The model also allows us to estimate the CAC payback period, or how long it takes before Slack recoups its CAC through variable profits on an undiscounted basis. We infer that it takes about 3 years on average for a newly acquired customer to generate enough in contribution profits to pay for its CAC. Such a long payback period explains why Slack’s business model is a long-term game and why the company is actually incentivized to incur operating losses today – doing so pays off nicely in the long run, as long as it is able to keep its currently high retention rate. As the company matures, this also implies that the company may benefit from increasingly financing its growth through debt. The variable profits from customers appear stable enough to borrow against and doing so could have the dual benefit of bringing down the firm’s WACC.
Variation in PAV across customers
As we mentioned previously, the data and the model imply a high level of variability in the “goodness” of Slack’s customers – a small (<1%) segment of “heavy” customers accounts for 40% of company’s revenues and generates revenue per customer which is more than 100 times larger than everyone else. We estimate that the top 1% of customers have an average PAV of about $4.9M while the remaining 99% of customers have a PAV of only $56K. The top 1% accounts for almost 50% of total existing customer value.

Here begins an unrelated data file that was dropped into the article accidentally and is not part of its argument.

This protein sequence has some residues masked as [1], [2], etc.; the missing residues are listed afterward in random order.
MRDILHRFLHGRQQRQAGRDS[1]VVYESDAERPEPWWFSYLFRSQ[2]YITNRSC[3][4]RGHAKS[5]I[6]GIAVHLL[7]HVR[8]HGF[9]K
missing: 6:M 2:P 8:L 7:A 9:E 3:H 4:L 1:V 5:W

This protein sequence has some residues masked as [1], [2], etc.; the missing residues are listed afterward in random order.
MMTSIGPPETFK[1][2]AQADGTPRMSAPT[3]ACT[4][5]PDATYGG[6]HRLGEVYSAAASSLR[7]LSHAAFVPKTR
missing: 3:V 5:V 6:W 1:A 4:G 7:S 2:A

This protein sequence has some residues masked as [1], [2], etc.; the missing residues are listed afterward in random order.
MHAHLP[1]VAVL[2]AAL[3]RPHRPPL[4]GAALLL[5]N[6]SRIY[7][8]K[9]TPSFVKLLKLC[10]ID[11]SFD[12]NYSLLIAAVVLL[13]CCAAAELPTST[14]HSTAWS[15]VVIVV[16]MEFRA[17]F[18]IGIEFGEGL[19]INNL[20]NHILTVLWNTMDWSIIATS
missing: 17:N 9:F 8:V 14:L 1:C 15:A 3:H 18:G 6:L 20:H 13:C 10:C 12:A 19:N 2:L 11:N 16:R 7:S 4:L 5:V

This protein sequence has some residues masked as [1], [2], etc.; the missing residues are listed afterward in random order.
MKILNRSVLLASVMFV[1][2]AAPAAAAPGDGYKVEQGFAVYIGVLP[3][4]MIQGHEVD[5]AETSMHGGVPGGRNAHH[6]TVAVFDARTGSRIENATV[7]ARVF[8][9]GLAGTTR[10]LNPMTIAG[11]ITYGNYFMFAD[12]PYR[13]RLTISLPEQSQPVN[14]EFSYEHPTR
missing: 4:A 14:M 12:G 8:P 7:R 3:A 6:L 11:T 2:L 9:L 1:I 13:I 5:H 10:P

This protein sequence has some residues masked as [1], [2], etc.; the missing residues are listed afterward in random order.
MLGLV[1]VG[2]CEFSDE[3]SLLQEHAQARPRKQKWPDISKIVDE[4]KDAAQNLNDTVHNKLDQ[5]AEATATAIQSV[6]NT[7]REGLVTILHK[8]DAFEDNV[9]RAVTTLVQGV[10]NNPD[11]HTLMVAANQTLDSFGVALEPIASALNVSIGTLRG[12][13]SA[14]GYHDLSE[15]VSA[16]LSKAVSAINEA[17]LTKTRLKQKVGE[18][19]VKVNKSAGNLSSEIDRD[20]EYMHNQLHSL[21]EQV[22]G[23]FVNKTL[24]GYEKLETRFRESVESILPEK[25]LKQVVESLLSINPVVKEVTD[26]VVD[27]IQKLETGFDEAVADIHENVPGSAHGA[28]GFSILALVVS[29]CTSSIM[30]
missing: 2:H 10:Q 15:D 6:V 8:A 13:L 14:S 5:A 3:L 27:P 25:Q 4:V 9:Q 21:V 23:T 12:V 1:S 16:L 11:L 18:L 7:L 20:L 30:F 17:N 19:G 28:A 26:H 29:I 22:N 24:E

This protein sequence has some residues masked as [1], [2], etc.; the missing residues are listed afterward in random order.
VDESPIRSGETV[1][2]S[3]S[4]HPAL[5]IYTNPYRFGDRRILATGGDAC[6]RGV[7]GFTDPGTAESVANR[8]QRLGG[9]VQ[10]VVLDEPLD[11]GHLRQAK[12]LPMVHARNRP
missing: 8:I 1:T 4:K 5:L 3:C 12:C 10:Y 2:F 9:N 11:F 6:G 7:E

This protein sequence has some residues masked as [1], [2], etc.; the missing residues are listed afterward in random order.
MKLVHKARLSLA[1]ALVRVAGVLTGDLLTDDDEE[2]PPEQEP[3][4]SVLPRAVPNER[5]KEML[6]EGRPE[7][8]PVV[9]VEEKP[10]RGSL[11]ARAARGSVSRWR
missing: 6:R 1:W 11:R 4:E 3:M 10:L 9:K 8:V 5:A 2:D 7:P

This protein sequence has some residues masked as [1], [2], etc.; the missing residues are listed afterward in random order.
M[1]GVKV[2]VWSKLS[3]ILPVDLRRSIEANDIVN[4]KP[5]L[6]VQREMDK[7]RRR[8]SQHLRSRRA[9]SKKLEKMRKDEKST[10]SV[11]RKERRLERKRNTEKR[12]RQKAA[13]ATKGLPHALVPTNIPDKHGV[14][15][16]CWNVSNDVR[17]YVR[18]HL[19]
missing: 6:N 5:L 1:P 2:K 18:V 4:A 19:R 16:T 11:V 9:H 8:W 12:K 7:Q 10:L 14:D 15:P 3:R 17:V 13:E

Moreover, our spend model suggests that up to 75% of recently acquired customers have PAV which is less than Slack’s FY2019 CAC of $7,700. This implies that Slack may be losing money on 75% of the customers that they acquire, but that the remaining 25% more than make up for it. To be fair though, it probably costs Slack less to acquire smaller prospects than larger ones. For larger prospects, Slack would need more support from the sales team to facilitate a roll-out across a large organization, for example. In the absence of more granular data, the 75% number is probably a reasonable upper bound on the number of loss-making customers. We would also caution readers that Slack only provided two data points related to spend heterogeneity (the number of heavy customer and their revenue over time), providing us with a somewhat limited amount of data from which to pin down the exact distribution of customer spend. While the inferences we draw are fully consistent with Slack’s disclosures, the lack of data may imply some degree of uncertainty in the exact numbers.